Hazelden Study Signals Importance of Twelve Step Meeting Attendance for Young Women in Early Recovery
The frequency of attending Twelve Step mutual support meetings following addiction treatment can help predict success in early recovery for young women, according to a data analysis study.
Meeting attendance frequency predicted both abstinence from substance use and number of drinking days at six months post-treatment for young women studied, reports Audrey A. Klein.
Analysis focused on 139 young women, age 17-23, attending Twelve Step-based residential treatment for a substance use disorder. They were statistically compared to a sample of 237 young men who attended the same treatment program during the same time period. The analysis showed young women were as likely as young men to attend Twelve Step meetings and engage in prescribed Twelve Step practices. However, whereas frequency of meeting attendance predicted abstinence status and number of drinking days at six months post-treatment for women, Twelve Step experiences—such as getting a sponsor or considering oneself an Alcoholics Anonymous member—predicted drinking days for the men.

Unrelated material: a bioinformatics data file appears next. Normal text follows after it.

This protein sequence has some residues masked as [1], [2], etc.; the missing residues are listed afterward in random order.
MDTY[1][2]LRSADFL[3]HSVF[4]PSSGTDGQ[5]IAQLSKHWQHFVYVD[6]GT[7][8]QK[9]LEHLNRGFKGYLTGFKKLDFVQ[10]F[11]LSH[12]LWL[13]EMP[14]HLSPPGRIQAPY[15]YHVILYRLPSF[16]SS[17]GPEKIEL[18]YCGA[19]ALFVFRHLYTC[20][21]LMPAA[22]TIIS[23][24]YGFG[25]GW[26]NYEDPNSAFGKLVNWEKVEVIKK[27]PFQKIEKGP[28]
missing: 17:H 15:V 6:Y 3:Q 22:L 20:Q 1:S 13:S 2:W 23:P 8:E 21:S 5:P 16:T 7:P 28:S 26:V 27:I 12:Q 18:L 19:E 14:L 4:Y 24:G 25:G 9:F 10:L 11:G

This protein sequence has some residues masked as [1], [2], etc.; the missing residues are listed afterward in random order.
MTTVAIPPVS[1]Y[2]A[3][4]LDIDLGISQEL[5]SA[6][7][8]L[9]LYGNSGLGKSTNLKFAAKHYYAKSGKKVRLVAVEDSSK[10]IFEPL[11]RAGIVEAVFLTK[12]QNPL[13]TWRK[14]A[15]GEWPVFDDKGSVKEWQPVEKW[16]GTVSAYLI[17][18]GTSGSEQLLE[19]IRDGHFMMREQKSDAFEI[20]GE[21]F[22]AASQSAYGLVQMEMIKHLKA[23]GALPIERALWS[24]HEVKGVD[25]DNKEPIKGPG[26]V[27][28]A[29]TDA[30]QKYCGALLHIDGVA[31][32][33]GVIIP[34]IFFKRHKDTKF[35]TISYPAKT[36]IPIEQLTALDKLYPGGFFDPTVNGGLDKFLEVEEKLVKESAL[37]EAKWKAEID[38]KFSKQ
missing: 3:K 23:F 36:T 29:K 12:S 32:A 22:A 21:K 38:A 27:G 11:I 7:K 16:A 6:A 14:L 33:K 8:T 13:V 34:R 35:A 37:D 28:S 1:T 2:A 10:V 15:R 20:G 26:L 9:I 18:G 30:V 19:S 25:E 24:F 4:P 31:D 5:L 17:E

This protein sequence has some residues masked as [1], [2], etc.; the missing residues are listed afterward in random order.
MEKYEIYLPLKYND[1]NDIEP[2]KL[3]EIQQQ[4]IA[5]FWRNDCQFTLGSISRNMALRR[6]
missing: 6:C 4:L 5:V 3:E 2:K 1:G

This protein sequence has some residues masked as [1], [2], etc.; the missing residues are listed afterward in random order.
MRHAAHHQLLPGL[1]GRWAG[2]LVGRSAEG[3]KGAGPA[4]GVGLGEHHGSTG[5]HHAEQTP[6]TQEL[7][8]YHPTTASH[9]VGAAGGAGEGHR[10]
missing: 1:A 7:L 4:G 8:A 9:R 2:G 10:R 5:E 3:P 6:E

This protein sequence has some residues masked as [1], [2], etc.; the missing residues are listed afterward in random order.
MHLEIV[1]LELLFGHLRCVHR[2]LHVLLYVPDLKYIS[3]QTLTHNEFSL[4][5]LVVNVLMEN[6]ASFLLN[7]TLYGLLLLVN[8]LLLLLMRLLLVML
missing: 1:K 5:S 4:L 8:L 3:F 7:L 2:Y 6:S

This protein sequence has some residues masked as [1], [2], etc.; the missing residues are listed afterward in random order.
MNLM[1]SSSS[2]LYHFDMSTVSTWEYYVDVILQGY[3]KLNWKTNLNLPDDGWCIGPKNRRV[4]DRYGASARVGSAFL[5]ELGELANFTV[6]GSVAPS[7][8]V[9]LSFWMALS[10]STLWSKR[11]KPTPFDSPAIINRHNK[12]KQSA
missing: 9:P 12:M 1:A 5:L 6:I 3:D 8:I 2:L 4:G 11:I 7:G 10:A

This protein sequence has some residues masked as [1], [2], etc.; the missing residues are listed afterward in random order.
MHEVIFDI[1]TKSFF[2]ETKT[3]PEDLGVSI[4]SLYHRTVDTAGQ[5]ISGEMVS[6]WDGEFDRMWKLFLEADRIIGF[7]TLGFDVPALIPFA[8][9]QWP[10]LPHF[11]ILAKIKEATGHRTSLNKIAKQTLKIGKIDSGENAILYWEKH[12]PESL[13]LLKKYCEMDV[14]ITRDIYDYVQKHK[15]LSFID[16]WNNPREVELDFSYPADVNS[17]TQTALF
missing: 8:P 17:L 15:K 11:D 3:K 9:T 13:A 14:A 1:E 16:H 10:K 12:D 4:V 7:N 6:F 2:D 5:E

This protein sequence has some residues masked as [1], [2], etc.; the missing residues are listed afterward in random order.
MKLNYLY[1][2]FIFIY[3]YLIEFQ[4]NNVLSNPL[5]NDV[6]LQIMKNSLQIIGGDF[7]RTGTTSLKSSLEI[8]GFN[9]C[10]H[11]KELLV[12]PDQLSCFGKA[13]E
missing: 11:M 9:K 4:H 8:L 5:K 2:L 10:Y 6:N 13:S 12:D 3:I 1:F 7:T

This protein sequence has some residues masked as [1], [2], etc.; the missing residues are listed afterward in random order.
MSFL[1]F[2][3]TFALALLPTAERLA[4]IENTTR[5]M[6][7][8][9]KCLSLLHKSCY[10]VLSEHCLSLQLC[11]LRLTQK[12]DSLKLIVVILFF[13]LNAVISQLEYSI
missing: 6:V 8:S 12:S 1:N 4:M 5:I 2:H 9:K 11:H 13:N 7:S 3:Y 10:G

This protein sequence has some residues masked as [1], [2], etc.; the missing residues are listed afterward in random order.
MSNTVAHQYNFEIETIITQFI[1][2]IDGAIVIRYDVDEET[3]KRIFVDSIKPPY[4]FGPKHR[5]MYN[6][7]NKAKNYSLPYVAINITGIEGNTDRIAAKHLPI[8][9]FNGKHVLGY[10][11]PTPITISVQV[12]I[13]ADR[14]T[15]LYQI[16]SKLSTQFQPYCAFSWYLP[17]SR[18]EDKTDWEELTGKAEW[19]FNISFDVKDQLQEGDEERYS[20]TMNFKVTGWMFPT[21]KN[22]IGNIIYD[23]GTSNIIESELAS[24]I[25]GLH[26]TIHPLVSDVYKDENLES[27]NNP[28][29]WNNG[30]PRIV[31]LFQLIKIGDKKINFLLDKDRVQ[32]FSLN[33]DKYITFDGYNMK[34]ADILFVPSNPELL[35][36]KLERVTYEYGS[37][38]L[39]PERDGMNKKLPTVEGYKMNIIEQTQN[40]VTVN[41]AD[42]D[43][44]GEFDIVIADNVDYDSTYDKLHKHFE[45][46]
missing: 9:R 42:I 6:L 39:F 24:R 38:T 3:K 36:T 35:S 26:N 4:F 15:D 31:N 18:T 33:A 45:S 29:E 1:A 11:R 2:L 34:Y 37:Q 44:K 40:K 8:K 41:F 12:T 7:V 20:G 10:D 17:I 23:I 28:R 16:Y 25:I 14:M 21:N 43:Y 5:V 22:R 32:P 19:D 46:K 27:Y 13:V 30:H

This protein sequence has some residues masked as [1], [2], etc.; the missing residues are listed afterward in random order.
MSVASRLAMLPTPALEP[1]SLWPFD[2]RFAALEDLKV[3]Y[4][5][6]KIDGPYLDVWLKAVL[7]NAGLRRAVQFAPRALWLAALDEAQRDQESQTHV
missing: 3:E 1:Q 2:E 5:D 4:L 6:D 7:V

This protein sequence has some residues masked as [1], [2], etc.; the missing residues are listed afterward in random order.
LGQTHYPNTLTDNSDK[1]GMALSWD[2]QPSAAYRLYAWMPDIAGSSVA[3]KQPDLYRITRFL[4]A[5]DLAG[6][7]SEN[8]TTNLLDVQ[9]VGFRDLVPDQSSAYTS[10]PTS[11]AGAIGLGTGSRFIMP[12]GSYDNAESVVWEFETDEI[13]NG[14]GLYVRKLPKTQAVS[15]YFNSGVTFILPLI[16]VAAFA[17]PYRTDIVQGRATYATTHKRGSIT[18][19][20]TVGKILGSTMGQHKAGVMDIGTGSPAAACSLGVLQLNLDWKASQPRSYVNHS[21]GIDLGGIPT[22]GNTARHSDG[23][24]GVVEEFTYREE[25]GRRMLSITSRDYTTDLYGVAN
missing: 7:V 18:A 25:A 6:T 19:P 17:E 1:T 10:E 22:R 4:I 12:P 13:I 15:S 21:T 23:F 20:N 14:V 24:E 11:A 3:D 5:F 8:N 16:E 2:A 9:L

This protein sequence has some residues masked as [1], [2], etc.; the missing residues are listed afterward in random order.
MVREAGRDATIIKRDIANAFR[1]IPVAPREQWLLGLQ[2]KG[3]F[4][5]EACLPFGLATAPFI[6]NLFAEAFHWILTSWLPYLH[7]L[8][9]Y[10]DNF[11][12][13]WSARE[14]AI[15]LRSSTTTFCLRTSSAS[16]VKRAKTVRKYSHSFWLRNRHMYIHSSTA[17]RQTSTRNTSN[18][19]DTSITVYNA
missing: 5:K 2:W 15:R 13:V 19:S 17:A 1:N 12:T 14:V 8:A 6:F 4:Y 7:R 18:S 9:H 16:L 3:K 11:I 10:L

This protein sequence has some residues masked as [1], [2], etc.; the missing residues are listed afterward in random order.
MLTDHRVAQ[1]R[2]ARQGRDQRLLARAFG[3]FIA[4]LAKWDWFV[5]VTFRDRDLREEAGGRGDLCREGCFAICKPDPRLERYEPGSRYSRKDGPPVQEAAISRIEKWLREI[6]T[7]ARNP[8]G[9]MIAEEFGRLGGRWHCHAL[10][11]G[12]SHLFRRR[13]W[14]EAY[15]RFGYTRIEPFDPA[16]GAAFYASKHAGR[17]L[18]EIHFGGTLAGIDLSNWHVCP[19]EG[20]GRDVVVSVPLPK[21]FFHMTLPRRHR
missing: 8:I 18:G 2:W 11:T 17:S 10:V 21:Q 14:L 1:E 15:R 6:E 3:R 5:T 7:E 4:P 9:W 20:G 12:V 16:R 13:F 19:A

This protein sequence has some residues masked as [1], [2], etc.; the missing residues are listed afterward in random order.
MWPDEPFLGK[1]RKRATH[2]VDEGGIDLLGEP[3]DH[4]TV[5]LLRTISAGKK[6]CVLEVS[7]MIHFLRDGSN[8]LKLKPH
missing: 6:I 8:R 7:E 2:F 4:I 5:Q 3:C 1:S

Klein notes that little is known about young women and addiction even though women experience a faster transition between initiation and heavy substance use and admission to treatment, and women suffer more adverse neurological and physical abuse from substance abuse. Women are also more likely than men to have a co-occurring psychological disorder.
The study on substance use disorders and young women, titled "12-Step Involvement and Treatment Outcomes among Young Women with Substance use Disorders," was published in Alcoholism Treatment Quarterly, 29, 204-281.